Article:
Nick Didkovsky

Nick Didkovsky: Ice Cream Time

  • AllMusic Rating
  • User Ratings (0)
  • Your Rating

Nick Didkovsky: Ice Cream Time Review

by Uncle Dave Lewis

New World's Ice Cream Time begins with a kid's voice singing "It's Ice Cream Time! It's Ice Cream Time!" It is taken from old, burned-out audio and sounds like one of the kids in The Little Rascals, except that his use of the word "funky" suggests a recording of more recent vintage. This gives way to a slurry of drunken saxes and palpitating guitar that gradually peps up into a mix that is funky indeed, alternatively loose and complex, zany, Zappa-esque, and not, whatever you would like to call it, it is. It is an hour-long adventure orchestrated by iconoclastic New York composer Nick Didkovsky in collaboration with sampler/processor Thomas Dimuzio and crack European saxophone ensemble ARTE Quartet. Prior to making this recording, the ARTE Quartet had already distinguished itself through fine realizations of works by Terry Riley in a previous New World release. Dimuzio is a San Francisco-based audio artist who offers his work through his Gench Music online catalog.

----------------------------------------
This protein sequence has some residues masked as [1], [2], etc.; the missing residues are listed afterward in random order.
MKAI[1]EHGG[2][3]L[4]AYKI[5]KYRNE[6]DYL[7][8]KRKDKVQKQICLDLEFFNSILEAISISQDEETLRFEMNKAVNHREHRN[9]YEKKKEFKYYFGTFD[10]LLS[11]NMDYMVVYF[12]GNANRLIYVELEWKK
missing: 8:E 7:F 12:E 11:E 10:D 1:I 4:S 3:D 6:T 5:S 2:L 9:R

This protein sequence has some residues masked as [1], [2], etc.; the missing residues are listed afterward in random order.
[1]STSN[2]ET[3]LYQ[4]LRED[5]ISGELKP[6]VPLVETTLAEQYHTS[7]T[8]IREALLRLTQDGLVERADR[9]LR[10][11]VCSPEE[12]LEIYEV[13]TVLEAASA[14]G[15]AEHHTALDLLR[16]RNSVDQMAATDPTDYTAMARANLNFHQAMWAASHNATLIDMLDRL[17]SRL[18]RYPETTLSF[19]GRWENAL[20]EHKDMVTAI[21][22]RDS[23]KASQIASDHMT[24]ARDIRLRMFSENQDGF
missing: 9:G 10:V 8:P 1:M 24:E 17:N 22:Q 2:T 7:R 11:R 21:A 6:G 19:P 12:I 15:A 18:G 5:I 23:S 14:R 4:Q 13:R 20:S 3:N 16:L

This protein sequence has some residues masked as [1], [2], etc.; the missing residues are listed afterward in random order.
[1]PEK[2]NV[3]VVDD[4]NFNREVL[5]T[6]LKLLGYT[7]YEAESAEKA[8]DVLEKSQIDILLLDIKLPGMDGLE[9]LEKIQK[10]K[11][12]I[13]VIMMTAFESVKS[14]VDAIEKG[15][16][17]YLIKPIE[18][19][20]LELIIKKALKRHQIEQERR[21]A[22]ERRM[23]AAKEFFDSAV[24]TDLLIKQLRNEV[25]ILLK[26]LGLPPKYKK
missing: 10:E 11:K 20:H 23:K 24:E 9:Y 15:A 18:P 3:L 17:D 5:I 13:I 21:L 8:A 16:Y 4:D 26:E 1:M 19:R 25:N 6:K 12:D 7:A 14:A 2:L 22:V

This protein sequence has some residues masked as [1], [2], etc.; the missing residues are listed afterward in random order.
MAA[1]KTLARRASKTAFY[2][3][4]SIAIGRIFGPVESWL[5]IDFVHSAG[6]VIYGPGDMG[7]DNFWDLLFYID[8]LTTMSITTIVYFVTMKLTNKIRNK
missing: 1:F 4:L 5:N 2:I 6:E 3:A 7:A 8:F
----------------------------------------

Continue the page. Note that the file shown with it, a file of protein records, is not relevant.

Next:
Ice Cream Time is a long suite built out of 12 separate parts, some of which connect together and some that do not, but it feels all of a piece -- not so much a "suite" in the conventional sense so much as a long theme park ride with a number of separate attractions. There are parts of it that are mysterious, atmospheric, and even a little menacing, particularly in the latter half, although it is seldom profound in the sense that most "serious" music tends to be. However, profundity doesn't seem the overall aim Didkovsky is shooting for. This is "downtown" music, lighthearted in character even as it maintains a generally high level of musical sophistication. Ice Cream Time is fast moving and fun, especially in the first half, although the artists do not confide in us the source of the little kid audio at the beginning. As in the mystery of how many licks it takes to get to the center of a Tootsie Pop, "the world may never know."

blue highlight denotes track pick